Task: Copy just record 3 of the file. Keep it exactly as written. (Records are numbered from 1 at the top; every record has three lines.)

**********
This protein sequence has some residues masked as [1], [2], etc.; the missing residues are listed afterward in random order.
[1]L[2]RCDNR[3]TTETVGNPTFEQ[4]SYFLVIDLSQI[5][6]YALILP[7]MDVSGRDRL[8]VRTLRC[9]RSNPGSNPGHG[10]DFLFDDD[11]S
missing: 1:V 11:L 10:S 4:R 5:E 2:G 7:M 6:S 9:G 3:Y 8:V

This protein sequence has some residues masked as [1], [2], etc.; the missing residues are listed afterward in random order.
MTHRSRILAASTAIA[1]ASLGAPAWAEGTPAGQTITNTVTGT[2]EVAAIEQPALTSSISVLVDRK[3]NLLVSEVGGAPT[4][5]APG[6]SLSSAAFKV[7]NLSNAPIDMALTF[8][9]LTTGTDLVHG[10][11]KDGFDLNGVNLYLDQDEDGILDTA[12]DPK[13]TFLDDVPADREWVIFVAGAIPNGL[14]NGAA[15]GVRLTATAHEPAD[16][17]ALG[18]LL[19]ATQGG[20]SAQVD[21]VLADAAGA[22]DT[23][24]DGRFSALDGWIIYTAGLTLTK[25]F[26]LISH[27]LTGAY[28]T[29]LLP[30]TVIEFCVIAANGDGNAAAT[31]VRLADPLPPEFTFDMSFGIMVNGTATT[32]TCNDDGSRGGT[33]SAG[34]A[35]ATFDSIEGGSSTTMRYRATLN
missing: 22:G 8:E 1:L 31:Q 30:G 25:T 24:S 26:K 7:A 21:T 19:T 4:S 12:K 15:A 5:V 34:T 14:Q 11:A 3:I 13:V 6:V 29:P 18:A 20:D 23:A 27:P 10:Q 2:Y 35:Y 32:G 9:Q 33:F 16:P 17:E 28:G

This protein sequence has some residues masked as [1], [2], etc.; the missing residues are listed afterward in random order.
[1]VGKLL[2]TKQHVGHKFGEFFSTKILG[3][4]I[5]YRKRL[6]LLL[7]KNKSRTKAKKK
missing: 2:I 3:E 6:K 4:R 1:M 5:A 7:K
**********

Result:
This protein sequence has some residues masked as [1], [2], etc.; the missing residues are listed afterward in random order.
[1]VGKLL[2]TKQHVGHKFGEFFSTKILG[3][4]I[5]YRKRL[6]LLL[7]KNKSRTKAKKK
missing: 2:I 3:E 6:K 4:R 1:M 5:A 7:K